According to Ohio Department of Public Safety, drivers 16-17 years old are at fault in 71% of crashes in Ohio. Drivers 18-20 years old are at fault in 66.7% of crashes.
Currently, Ohio drivers education is required only for teen drivers under 18. Drivers education courses play a crucial role in educating young drivers about traffic laws and safe driving techniques.
If the teen driving bill passes, it would make Ohio similar to other states where drivers education is required for drivers over 18. In Texas, adults 18-24 are required to complete a 6-hour adult drivers ed course. In Florida, all first-time drivers are required to complete a Traffic Law and Substance Abuse Education (TLSAE) course.
The bill would also tighten restrictions on new and probationary drivers. Drivers who have had their license for less than one year would not be allow to drive with passengers under 21 who are not family members. (Currently one nonfamily member of any age is allowed to ride with new drivers.) The curfew for probationary drivers would change from midnight to 10 a.m.
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Great news for teens in Ohio: You can now take drivers education 100% online! We are excited to announce the release of our state-approved Ohio drivers ed online course. It’s the best and most convenient way to start earning your license!
In the past, classroom courses were the only way to complete drivers education in Ohio. But now, you have a better option: take our fun and effective online course! Sign up for Ohio drivers ed online and get started today.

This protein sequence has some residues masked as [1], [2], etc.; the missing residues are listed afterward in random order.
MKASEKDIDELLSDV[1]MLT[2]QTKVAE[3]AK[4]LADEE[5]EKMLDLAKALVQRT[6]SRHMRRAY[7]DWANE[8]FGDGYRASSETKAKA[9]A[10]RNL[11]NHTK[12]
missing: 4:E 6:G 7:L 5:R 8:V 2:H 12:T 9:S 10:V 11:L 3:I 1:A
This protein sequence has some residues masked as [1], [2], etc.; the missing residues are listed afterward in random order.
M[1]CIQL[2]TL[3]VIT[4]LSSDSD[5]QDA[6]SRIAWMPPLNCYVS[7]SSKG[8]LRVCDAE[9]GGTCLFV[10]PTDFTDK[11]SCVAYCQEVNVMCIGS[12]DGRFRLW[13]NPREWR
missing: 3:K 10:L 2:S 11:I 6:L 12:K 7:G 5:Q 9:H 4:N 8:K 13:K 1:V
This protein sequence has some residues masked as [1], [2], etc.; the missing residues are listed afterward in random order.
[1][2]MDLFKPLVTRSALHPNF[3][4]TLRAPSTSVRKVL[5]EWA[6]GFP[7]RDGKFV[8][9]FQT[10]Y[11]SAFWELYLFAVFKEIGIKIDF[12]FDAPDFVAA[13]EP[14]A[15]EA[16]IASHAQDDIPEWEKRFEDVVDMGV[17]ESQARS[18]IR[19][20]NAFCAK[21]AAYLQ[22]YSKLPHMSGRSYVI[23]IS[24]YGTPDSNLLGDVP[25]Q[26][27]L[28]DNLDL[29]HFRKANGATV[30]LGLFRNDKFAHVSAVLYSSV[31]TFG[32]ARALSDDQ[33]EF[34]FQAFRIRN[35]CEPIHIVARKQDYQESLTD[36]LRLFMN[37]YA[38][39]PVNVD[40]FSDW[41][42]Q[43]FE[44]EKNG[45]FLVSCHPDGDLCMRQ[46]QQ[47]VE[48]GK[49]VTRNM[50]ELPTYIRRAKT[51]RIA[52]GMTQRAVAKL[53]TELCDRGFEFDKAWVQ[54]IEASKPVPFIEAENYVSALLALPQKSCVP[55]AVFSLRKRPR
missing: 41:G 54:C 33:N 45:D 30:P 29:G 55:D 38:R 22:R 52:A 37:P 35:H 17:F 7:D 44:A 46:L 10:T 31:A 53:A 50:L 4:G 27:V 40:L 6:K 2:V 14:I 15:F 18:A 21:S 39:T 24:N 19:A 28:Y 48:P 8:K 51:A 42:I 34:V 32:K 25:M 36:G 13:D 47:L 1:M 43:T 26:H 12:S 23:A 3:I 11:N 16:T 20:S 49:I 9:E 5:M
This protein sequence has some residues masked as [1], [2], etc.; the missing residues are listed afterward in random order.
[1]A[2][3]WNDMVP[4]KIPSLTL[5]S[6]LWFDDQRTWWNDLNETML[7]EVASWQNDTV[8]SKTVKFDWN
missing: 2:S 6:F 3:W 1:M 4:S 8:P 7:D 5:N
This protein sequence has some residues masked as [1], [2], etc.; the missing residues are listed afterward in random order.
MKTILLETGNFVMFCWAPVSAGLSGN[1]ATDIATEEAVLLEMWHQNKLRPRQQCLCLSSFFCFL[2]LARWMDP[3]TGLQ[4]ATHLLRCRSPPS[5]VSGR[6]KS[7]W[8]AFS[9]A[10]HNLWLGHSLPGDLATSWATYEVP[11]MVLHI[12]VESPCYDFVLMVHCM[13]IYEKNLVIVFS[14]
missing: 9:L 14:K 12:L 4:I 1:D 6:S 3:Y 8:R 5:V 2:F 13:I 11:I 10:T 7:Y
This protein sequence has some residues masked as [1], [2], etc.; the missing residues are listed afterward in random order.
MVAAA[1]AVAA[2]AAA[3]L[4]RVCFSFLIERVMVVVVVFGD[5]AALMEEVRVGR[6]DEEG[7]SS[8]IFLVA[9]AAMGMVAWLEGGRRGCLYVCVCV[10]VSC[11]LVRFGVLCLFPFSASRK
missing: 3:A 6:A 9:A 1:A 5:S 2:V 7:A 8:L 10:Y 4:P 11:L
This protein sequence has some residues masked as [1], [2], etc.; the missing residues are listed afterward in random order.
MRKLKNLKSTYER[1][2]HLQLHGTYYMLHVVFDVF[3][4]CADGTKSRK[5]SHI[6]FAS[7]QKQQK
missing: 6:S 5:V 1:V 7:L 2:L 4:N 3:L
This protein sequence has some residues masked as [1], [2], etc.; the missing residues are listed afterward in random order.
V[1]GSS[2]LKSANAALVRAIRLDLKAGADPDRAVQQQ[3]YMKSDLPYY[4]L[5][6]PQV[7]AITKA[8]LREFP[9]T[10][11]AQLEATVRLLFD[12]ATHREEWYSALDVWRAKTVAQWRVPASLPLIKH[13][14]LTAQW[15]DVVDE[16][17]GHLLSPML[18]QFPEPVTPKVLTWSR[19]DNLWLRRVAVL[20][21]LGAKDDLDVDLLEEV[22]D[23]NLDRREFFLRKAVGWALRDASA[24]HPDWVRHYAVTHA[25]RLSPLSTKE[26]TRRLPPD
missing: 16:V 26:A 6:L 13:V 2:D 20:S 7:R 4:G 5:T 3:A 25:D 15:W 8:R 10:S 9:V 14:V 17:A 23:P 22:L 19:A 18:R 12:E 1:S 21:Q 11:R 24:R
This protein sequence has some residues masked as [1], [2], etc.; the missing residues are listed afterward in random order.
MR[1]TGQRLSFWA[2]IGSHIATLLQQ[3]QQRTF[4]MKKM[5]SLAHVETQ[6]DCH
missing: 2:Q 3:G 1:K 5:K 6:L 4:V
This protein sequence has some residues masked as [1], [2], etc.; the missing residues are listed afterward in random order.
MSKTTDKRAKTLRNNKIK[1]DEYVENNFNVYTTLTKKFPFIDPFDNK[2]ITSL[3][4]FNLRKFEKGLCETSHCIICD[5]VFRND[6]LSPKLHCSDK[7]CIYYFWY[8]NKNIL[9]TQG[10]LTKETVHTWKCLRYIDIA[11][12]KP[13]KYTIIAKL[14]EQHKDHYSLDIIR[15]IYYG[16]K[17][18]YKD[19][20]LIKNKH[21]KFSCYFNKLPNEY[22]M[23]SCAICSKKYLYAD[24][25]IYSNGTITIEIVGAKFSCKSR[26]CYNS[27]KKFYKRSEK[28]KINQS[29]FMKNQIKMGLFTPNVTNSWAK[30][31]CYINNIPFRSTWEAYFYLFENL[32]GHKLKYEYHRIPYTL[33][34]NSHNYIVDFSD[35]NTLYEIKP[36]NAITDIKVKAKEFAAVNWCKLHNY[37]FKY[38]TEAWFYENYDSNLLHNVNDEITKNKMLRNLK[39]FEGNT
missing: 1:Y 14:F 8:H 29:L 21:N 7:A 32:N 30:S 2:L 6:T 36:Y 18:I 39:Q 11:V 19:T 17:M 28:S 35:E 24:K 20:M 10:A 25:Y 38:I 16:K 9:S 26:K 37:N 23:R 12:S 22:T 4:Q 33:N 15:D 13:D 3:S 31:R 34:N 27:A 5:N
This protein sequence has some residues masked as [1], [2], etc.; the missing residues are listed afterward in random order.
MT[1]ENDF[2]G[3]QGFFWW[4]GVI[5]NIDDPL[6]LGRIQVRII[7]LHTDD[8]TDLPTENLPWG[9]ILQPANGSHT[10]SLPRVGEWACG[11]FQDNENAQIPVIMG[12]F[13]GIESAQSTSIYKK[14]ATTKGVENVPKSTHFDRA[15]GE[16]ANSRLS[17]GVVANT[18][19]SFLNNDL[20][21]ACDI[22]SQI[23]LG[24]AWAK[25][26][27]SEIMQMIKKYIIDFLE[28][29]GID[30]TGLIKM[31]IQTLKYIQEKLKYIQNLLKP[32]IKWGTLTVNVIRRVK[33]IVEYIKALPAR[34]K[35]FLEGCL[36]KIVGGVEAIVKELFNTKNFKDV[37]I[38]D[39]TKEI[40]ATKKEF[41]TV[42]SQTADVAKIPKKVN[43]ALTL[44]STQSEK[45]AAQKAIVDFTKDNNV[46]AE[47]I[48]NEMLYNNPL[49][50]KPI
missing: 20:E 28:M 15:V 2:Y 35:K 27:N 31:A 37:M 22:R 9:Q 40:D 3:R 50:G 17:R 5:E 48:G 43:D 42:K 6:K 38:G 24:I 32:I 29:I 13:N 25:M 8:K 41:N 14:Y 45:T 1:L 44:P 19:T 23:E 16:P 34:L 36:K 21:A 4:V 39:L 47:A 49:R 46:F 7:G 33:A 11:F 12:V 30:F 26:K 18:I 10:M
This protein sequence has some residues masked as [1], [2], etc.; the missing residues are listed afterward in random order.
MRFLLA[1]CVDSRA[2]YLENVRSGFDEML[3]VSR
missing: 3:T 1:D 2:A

- Official DPS-approved Ohio drivers ed online
- Convenient 24/7 online course access
- Study on your mobile, tablet, or desktop
- 50 free Ohio BMV practice permit tests included
- Certificate of Enrollment and Certificate of Completion mailed for free
Easy Online Access
Our flexible online course puts you in charge of the learning process. With 24/7 online access, you get to learn on your own schedule, not someone else’s. Just log in on any Internet-connected mobile, tablet, or desktop device!
And, unlike with classroom courses, you don’t have to worry about missing any critical information. You can always return to our course to review the material as much as you want.
Fun, Interactive Lessons
Our interactive course is the best way to learn the rules of the road and prepare for your BMV written permit test! We’ve designed this course especially for new teen drivers. Our lessons are fun and easy to understand, with tons of quizzes, movies, and 3-D animated case studies to help you remember the material.
The course also includes 50 free Ohio BMV practice permit tests, so you’ll be more than ready for the written permit test!
Ohio DPS Approved
DriversEd.com is licensed by the Ohio Department of Public Safety (DPS). With our online course, you’ll meet the DPS drivers ed requirement and get ready for the driver’s seat.
Once you complete the first two hours of the Ohio drivers ed online course, you’ll get your Certificate of Enrollment. You can take this certificate to any driving school to start taking your in-car driving lessons! At the end of the online course you’ll also get an official BMV-accepted Certificate of Completion.
Online drivers education may be brand-new to Ohio, but we’ve been perfecting our online courses for drivers since 1997. Studies show that online courses are just as effective as classroom courses. Our high-quality online courses are even proven to reduce DUIs and violations. Our curriculum covers the same information as classroom courses, but we do it in a fun, exciting way that helps you understand and remember the information!